“We have to talk about investment and not only austerity packages,” Gabriel told the Financial Times Deutschland. “If the entire world acted like Ms. Merkel, and only cut spending, who would actually be buying the products of an export champion like Germany?”
Earlier this week, US President Barack Obama wrote to European leaders to express concern “about weak private sector demand and continued heavy reliance on exports” – a clear reference to Europe's largest economy Germany.
But a defiant Merkel said before heading to the G8 and G20 summits of industrial and developing nations in Toronto this weekend that her government was sticking to its €80-billion austerity package. She said she would relay Berlin's standpoint in her talks to world leaders in Canada.
Gabriel, however, said Germany could not expect to recover from the global economic crisis at the expense of other nations. In particular, he said the government needed to do more to spark great domestic demand by ensuring a minimum wage and better pay packages for workers.
“The crisis will only be over when we end the status quo,” Gabriel said. “The chancellor is simply hoping improved growth can cover up the fact that she's no longer governing.”
The SPD leader also slammed Merkel for not better coordinating German demands for greater regulation of international financial markets with Berlin's partners ahead of the summit.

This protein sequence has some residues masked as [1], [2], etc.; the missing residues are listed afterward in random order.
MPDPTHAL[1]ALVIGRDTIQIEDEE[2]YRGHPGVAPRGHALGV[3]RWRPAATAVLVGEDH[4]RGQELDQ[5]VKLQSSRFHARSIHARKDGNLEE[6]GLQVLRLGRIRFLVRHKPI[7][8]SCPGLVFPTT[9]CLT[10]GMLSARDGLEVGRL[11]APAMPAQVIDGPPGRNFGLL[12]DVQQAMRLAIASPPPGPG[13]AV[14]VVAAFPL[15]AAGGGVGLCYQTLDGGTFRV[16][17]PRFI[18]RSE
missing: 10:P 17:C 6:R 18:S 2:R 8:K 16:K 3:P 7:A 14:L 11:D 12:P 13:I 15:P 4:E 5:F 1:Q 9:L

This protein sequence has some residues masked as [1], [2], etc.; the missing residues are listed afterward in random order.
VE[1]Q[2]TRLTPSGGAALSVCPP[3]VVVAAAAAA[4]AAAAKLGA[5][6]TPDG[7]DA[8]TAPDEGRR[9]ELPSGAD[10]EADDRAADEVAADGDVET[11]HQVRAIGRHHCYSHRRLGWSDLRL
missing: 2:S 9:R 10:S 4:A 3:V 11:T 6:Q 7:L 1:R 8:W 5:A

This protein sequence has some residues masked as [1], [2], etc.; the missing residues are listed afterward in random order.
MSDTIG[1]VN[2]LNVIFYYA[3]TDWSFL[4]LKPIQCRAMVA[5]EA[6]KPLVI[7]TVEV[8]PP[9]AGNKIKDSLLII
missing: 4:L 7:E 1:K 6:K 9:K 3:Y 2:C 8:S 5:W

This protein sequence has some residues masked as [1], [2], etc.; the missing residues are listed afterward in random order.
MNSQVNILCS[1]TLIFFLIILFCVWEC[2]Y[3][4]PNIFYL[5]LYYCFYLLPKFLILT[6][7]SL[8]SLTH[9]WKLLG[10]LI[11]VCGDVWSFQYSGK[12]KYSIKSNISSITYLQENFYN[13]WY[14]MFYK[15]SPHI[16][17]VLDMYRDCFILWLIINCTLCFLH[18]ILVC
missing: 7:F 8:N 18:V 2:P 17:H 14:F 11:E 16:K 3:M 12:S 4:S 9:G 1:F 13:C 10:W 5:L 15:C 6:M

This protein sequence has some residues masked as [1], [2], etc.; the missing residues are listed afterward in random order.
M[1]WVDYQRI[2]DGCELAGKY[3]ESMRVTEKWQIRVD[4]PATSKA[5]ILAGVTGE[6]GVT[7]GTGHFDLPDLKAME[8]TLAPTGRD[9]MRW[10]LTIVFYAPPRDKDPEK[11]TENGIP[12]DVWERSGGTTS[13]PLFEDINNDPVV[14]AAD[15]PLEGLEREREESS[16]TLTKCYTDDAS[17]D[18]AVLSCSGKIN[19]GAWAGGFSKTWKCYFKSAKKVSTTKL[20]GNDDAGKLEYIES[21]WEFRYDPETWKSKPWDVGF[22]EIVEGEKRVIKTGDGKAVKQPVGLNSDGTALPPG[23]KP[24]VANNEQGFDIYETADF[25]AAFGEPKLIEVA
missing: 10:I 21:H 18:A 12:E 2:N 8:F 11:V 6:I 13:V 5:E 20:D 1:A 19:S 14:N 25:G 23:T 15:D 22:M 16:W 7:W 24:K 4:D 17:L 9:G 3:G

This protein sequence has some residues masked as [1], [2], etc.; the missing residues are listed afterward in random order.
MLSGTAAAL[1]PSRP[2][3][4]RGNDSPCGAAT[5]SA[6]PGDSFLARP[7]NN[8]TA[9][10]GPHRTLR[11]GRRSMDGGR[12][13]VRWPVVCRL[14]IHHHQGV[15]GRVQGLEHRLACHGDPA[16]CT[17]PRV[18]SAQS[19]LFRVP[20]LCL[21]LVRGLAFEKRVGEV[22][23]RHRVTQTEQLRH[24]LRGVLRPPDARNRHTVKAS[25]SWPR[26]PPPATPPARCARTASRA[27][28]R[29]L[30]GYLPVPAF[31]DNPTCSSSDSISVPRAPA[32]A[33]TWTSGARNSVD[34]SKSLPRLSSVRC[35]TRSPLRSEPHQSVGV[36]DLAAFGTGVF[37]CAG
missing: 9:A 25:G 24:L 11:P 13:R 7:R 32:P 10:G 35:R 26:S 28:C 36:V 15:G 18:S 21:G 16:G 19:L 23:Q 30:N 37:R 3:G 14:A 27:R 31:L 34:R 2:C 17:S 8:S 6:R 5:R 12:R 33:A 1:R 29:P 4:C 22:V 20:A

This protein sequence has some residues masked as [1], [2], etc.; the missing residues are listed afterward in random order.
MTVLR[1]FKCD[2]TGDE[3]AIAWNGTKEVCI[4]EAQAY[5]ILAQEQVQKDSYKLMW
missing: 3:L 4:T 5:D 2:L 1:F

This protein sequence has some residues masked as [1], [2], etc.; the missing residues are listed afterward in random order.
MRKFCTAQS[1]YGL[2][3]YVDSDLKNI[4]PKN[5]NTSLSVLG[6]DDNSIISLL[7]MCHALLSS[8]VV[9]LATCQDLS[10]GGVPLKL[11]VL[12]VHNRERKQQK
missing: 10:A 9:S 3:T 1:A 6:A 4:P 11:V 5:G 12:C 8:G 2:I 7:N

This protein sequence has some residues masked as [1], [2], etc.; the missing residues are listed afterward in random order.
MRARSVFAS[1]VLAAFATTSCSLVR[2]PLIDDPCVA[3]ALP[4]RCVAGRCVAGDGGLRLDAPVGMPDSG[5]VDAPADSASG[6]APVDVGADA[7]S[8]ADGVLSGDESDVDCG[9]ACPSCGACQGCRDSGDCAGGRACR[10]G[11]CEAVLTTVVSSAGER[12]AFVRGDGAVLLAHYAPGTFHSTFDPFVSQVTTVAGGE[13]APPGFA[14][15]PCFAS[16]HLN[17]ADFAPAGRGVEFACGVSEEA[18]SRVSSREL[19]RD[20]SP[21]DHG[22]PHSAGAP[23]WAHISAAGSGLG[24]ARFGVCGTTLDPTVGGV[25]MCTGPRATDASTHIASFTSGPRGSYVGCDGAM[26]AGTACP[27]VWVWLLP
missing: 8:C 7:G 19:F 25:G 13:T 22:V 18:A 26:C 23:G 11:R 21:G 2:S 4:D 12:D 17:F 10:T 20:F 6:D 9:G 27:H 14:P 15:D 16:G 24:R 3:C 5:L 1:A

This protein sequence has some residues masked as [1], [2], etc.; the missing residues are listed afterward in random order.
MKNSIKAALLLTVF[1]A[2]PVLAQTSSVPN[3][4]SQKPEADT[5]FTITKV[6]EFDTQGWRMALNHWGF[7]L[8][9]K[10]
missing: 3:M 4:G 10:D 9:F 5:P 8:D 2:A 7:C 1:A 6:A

But German Finance Minister Wolfgang Schäuble on Friday rejected US criticism of Berlin's budgetary consolidation efforts.
“We have to responsibly reduce deficits that are too high without endangering growth – Europeans are completely united on this,” he told public broadcaster RBB. “Solid fiscal policy and pursuing growth and job creation are not contradictory in Germany.”
Schäuble also pointed out that the United States could hope to reduce its national debt with its growing population through economic expansion, but shrinking Germany could not.
He reiterated Berlin's intention to push through a bank levy to help pay for the cost of last year's unprecedented financial crisis – even only in Europe if there was no consensus among G20 members.
The leaders of the G8 industrial nations were to meet on Friday before they are joined on Saturday with the heads of the world's top developing nations under the auspices of the G20.